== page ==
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1 hour ago, misswonderly3 said:

Nice write-up,  Tom,  and nice praise for Zachary Scott.  He's an actor I used to be a bit dismissive of,  used to not like him that much.  Over the years,  and with further viewings of his work,  I've come to change my mind about him, and now respect him a lot more than I used to.  (Although I'll still never understand why he was presented as a "hot" male actor;  I may have changed my mind about his talent,  but not about his lack of charisma- at least,  for me.)

Not to nitpick,  and it kind of doesn't matter a whole lot,  but just to clarify:  you say  Scott's character in Guilty Bystander is trying to "get his kid back after being kidnapped".   Quite likely you  already knew, and meant,  Scott's character   thinks his child has been kidnapped.  Actually, as it turns out,  quite anti-climactically,  the little boy was never kidnapped and never in any danger.  The "where is my son,  is he in danger?"  thing is all just a McGuffin.

Truth is I found the story of Guilty Bystander as confusing as that in any noir. But I really didn't care. Was the kid not really kidnapped? I didn't remember that but thanks for clarifying it.  I primarily recall the film for it seedy atmosphere and Zachory Scott's performance, both of which I appreciated.

If you haven't seen Scott in either The Southerner or, to a lesser degree, The Unfaithful, I suggest you do if they become available, MissW. (The latter comes on TCM occasionally). They will only add to your appreciation of his skill as an actor. His male "hotness" is another issue.

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5 hours ago, LornaHansonForbes said:

I was raised an EPISCOPALIAN . . .

Me too. As my dear non-practicing Jewish mom used to say, Episcopals are Catholics without guilt. 

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1 hour ago, Cigarjoe cellph said:

"A slick, respectable crime drama, I thought, even if it lacks the atmosphere, great visuals and memorable dramatics of the William Wyler production." 

I disagree, The Letter, was all studio back lot fake jungle. The other film has a lot of gritty, seedy Bunker Hill and Angels Flight.

The Unfaithful does make effective use of Bunker Hill and the Bradley Building but there's relatively little atmosphere to be found in the film with a posh LA suburban setting much of the time.

The Letter is clearly a studio made production but, with its sets and Tony Gaudio's stunning black and white photography remains, to me, a stunning illustration of the studio system at its best in its ability to create a "foreign" world of atmosphere and menace. Bette Davis' portrayal of sexual repression and hypocrisy shows that she effectively gave more to the screen when, on the surface, she tried less. And James Stephenson, his life to be soon cut tragically short, had the role of his career with his magnificently understated performance as Davis' lawyer increasingly wracked with moral and professional conflict as he gradually comes to realize he's defending a woman guilty of her charge.

There's nothing fake about the atmosphere of this memorable drama to me.

GIF the letter maudit bette davis - animated GIF on GIFER

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18 minutes ago, LornaHansonForbes said:

VERY WISE CHOICE.

Am sure they could look it up somehow, but who want's to deal with the hassle and harassment?

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1 hour ago, TomJH said:

The Unfaithful does make effective use of Bunker Hill and the Bradley Building but there's relatively little atmosphere to be found in the film with a posh LA suburban setting much of the time.

The Letter is clearly a studio made production but, with its sets and Tony Gaudio's stunning black and white photography remains, to me, a stunning illustration of the studio system at its best in its ability to create a "foreign" world of atmosphere and menace. Bette Davis' portrayal of sexual repression and hypocrisy shows that she effectively gave more to the screen when, on the surface, she tried less. And James Stephenson, his life to be soon cut tragically short, had the role of his career with his magnificently understated performance as Davis' lawyer increasingly wracked with moral and professional conflict as he gradually comes to realize he's defending a woman guilty of her charge.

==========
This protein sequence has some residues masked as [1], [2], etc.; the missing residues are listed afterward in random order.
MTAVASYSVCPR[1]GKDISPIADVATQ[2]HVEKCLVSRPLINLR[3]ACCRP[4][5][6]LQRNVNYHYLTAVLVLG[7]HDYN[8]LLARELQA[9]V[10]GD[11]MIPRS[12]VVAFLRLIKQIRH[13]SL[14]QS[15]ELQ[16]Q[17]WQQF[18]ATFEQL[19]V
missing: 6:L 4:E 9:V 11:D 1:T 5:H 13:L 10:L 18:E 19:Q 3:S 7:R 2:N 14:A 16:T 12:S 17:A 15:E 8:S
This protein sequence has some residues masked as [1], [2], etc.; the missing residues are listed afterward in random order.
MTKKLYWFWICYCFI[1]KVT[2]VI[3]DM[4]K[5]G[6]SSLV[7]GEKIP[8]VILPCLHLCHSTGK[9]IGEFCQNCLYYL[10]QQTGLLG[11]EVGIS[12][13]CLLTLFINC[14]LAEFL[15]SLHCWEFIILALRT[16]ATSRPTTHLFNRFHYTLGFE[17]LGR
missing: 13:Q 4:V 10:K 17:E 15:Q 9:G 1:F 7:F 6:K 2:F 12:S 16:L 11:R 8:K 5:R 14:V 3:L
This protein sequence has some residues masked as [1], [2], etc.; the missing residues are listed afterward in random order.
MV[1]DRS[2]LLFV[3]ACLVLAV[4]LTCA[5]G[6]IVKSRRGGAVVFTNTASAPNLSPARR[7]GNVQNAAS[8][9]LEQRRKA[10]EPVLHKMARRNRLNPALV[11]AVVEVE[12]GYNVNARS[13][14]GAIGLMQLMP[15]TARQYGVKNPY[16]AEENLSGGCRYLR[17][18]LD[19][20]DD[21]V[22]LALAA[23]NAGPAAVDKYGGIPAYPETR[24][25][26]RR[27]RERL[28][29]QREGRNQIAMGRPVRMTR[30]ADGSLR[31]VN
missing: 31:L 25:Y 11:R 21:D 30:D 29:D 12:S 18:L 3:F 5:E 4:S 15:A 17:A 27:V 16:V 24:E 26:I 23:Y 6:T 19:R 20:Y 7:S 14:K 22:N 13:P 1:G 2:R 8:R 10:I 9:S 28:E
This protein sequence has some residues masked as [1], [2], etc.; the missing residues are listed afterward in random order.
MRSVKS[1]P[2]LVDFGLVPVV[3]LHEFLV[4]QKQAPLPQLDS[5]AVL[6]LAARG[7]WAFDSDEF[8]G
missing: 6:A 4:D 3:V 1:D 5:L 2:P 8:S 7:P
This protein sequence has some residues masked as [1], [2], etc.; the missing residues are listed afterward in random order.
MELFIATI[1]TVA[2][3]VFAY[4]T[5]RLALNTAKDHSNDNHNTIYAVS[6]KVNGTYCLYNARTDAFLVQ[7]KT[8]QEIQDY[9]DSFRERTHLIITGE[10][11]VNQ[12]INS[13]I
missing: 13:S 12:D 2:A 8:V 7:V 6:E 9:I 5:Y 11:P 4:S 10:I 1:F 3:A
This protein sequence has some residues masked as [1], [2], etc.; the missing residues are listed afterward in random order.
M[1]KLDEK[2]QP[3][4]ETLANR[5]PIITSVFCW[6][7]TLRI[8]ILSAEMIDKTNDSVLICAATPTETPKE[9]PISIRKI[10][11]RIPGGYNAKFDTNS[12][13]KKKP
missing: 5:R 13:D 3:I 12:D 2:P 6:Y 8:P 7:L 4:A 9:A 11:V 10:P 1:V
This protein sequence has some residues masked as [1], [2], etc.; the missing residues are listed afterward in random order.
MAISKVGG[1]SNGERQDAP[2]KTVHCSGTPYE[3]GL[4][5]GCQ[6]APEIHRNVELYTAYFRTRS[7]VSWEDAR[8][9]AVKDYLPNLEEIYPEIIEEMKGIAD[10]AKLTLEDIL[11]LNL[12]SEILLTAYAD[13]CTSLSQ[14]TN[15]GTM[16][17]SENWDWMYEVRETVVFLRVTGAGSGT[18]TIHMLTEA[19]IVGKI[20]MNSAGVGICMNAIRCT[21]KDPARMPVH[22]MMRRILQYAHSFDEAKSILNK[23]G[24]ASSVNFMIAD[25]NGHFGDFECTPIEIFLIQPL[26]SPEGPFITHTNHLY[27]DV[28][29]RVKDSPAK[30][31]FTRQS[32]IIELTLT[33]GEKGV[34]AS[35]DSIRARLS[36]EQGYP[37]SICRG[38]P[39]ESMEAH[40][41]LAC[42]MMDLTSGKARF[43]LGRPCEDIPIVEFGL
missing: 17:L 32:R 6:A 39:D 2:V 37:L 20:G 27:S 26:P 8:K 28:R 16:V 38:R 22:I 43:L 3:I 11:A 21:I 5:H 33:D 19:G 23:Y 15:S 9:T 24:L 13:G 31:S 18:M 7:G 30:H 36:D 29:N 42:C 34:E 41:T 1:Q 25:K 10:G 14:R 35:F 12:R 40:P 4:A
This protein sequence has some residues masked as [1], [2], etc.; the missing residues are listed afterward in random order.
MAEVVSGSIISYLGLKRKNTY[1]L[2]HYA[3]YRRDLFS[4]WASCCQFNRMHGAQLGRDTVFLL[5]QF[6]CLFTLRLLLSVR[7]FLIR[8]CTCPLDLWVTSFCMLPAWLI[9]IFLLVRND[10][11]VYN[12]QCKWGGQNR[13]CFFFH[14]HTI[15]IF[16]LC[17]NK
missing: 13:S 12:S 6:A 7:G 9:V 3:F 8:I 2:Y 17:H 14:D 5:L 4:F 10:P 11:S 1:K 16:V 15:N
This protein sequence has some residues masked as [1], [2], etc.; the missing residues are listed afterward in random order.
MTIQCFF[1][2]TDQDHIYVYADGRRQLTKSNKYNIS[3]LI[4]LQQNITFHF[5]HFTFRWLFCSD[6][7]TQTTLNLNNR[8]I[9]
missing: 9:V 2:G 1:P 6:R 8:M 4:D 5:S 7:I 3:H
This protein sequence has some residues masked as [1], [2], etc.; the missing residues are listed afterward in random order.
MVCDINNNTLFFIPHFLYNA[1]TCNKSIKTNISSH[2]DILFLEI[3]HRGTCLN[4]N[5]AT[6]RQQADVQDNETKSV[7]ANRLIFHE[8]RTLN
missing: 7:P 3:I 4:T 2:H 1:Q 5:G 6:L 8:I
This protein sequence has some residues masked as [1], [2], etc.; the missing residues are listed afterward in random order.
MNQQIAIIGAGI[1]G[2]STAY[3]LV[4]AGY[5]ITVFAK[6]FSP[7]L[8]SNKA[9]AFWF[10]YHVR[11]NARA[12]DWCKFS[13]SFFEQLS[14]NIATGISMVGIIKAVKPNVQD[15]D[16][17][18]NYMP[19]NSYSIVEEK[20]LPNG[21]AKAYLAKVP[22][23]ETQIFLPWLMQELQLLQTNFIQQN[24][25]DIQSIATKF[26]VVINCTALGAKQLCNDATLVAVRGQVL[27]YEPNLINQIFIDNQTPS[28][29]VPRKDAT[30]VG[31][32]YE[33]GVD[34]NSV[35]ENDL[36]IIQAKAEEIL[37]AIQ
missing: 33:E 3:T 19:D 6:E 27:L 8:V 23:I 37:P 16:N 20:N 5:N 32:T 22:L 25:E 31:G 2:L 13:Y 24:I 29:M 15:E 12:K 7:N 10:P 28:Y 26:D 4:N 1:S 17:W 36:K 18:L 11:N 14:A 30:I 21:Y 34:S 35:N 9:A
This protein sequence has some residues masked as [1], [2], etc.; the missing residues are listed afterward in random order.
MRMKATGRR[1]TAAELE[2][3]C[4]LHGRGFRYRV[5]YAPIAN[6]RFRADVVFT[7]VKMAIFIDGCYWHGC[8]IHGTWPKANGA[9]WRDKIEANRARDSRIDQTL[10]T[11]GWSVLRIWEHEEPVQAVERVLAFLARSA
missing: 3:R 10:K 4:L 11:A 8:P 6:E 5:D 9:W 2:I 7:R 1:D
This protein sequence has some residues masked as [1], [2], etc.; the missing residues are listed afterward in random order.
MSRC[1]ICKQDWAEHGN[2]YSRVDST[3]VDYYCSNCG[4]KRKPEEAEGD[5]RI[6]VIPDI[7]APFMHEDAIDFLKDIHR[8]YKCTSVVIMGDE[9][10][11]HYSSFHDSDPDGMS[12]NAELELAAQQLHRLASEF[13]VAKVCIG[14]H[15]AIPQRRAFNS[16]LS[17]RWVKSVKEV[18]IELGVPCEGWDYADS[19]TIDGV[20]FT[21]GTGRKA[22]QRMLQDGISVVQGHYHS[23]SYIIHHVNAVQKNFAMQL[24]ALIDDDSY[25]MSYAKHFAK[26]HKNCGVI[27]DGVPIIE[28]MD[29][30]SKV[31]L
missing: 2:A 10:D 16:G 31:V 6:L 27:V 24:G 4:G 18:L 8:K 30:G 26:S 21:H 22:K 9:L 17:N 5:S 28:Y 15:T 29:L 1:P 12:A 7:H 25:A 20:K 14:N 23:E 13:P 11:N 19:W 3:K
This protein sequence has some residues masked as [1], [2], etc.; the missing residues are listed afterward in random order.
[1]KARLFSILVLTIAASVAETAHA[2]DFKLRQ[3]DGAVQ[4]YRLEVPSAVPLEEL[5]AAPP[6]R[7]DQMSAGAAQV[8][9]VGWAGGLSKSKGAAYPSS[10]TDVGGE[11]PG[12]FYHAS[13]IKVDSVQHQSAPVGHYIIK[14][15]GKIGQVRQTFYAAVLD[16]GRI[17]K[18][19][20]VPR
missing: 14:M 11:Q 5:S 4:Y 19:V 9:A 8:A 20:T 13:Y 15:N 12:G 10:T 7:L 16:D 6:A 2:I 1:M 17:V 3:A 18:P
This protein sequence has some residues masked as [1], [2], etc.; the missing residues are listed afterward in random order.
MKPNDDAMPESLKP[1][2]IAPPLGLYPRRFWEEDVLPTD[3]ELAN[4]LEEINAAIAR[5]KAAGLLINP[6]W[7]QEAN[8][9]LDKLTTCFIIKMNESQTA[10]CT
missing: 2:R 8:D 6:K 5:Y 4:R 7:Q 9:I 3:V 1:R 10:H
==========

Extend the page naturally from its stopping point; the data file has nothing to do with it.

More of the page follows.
There's nothing fake about the atmosphere of this memorable drama to me.

GIF the letter maudit bette davis - animated GIF on GIFER

You couldn't very well expect them to shoot in a jungle somewhere! Bunker Hill, ok.

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55 minutes ago, LornaHansonForbes said:

That is the God's honest truth.

I grew up in the Catholic church just after Vatican II, and at least where I lived, it was not a guilt-trip at all.   The homilies (sermons) were never about sin, eternal damnation, or other similar topics.  My parents called it hippie church, because they were raised in the 30s and 40s under a very different church regime.

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My mother would occasionally say to me 'You'd try the patience of a saint,' and she wasn't even

Catholic. Later that got me to wondering if saints had differing amounts of patience. I was born

in the state of New Jersey and whatever one may think personally, big hair is no sin.

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2 hours ago, nakano said:

  The Southerner . He displayed his range,Zachary Scott gave a great performance,beautiful film.

There are a number of prints available on You Tube of The Southerner, but the one listed as HD quality is of really outstanding quality. Zachory Scott is wonderful in his role as a farmer. A complete contrast to his role in Mildred Pierce.

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2 hours ago, Hibi said:

You couldn't very well expect them to shoot in a jungle somewhere! Bunker Hill, ok.

No but those seedy locals are all long gone and I give extra points for that almost archival (now) footage.

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30 minutes ago, Cigarjoe cellph said:

No but those seedy locals are all long gone and I give extra points for that almost archival (now) footage.

Yes, I know. But you could shoot there back then w/out too much trouble.

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4 hours ago, Moe Howard said:

Me too. As my dear non-practicing Jewish mom used to say, Episcopals are Catholics without guilt. 

Because Episcopalians, unlike some Southern denominations, were not opposed to drinking alcohol (almost as great a sin as dancing, according to some fundamentalists), they were known as "Whiskeypalians."

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5 hours ago, Vautrin said:

My mother would occasionally say to me 'You'd try the patience of a saint,' and she wasn't even

Catholic. Later that got me to wondering if saints had differing amounts of patience. I was born

in the state of New Jersey and whatever one may think personally, big hair is no sin.

Uh-huh, and then there was MY mother's favorite "wet blanket" response to me: